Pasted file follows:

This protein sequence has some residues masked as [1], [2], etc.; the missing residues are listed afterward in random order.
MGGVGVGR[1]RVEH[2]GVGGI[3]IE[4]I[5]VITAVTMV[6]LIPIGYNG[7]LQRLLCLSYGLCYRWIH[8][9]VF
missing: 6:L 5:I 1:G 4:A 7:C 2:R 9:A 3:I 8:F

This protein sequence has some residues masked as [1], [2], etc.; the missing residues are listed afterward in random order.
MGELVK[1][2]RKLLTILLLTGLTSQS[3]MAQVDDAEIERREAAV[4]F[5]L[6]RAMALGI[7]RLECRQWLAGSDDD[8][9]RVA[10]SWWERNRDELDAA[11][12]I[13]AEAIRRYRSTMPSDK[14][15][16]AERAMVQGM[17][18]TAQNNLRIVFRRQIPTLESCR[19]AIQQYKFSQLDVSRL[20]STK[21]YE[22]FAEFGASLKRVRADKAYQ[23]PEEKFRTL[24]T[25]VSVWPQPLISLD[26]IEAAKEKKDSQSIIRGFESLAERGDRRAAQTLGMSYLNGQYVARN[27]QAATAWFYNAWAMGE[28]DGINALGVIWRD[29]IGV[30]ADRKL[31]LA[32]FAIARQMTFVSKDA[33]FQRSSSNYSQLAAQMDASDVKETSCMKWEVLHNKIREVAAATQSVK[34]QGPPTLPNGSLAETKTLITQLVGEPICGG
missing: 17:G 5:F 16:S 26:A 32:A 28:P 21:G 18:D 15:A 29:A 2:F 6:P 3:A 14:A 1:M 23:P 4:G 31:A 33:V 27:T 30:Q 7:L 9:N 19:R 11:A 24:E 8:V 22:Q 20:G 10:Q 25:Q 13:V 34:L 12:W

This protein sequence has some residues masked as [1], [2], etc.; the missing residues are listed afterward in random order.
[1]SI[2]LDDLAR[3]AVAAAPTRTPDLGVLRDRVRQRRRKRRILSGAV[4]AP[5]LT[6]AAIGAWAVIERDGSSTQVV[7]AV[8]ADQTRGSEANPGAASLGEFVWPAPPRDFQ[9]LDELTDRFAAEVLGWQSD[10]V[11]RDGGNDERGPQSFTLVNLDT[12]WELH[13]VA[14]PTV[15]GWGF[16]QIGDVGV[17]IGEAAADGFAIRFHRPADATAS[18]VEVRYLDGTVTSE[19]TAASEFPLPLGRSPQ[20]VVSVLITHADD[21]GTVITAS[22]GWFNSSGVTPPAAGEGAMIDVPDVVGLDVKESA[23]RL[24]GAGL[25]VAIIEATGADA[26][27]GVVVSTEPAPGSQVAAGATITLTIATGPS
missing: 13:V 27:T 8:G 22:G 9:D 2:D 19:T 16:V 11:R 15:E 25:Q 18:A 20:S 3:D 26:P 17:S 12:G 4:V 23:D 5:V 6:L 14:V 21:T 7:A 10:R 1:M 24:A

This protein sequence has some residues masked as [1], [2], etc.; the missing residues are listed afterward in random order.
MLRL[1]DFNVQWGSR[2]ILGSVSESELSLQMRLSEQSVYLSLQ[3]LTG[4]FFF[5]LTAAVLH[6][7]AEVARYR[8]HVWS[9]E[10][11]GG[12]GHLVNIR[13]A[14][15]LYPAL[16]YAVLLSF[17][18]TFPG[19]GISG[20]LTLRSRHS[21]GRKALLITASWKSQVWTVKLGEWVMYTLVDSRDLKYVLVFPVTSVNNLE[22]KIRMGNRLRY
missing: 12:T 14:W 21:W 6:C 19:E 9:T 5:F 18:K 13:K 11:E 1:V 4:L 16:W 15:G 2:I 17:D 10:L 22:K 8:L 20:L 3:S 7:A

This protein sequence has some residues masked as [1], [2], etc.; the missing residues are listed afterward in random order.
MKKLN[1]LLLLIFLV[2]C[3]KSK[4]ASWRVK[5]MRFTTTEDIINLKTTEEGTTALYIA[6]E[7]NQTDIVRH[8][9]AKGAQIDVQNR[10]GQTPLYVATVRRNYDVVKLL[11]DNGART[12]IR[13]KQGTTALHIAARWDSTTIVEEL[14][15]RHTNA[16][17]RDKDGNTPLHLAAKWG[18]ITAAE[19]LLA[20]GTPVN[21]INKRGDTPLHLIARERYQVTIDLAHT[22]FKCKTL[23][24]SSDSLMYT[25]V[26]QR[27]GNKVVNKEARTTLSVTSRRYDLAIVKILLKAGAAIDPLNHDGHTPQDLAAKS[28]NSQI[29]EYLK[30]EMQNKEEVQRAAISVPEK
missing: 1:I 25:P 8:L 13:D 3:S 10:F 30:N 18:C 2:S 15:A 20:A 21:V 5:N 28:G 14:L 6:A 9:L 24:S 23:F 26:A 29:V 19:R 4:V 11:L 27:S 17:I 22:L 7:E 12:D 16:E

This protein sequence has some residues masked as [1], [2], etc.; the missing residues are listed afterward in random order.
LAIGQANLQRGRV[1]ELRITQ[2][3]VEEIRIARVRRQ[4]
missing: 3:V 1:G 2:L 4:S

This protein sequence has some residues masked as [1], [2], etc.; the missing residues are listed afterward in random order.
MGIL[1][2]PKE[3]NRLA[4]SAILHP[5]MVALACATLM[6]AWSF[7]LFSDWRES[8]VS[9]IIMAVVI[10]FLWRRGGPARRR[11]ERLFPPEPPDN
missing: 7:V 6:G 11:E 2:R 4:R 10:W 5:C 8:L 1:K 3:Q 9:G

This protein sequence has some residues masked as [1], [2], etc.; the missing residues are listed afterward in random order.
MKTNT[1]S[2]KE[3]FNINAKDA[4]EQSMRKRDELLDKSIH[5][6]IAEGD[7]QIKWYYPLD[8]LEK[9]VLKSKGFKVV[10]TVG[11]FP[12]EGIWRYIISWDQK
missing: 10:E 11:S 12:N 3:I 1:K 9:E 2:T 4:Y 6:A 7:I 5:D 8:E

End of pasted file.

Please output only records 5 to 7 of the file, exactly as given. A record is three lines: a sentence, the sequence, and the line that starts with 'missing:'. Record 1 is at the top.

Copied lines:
This protein sequence has some residues masked as [1], [2], etc.; the missing residues are listed afterward in random order.
MKKLN[1]LLLLIFLV[2]C[3]KSK[4]ASWRVK[5]MRFTTTEDIINLKTTEEGTTALYIA[6]E[7]NQTDIVRH[8][9]AKGAQIDVQNR[10]GQTPLYVATVRRNYDVVKLL[11]DNGART[12]IR[13]KQGTTALHIAARWDSTTIVEEL[14][15]RHTNA[16][17]RDKDGNTPLHLAAKWG[18]ITAAE[19]LLA[20]GTPVN[21]INKRGDTPLHLIARERYQVTIDLAHT[22]FKCKTL[23][24]SSDSLMYT[25]V[26]QR[27]GNKVVNKEARTTLSVTSRRYDLAIVKILLKAGAAIDPLNHDGHTPQDLAAKS[28]NSQI[29]EYLK[30]EMQNKEEVQRAAISVPEK
missing: 1:I 25:P 8:L 13:D 3:S 10:F 30:N 18:C 2:S 15:A 20:A 21:V 5:N 28:G 14:L 6:A 9:L 24:S 23:F 26:A 29:V 19:R 4:V 11:L 27:S 17:I 22:L 7:E 12:D 16:E

This protein sequence has some residues masked as [1], [2], etc.; the missing residues are listed afterward in random order.
LAIGQANLQRGRV[1]ELRITQ[2][3]VEEIRIARVRRQ[4]
missing: 3:V 1:G 2:L 4:S

This protein sequence has some residues masked as [1], [2], etc.; the missing residues are listed afterward in random order.
MGIL[1][2]PKE[3]NRLA[4]SAILHP[5]MVALACATLM[6]AWSF[7]LFSDWRES[8]VS[9]IIMAVVI[10]FLWRRGGPARRR[11]ERLFPPEPPDN
missing: 7:V 6:G 11:E 2:R 4:R 10:W 5:C 8:L 1:K 3:Q 9:G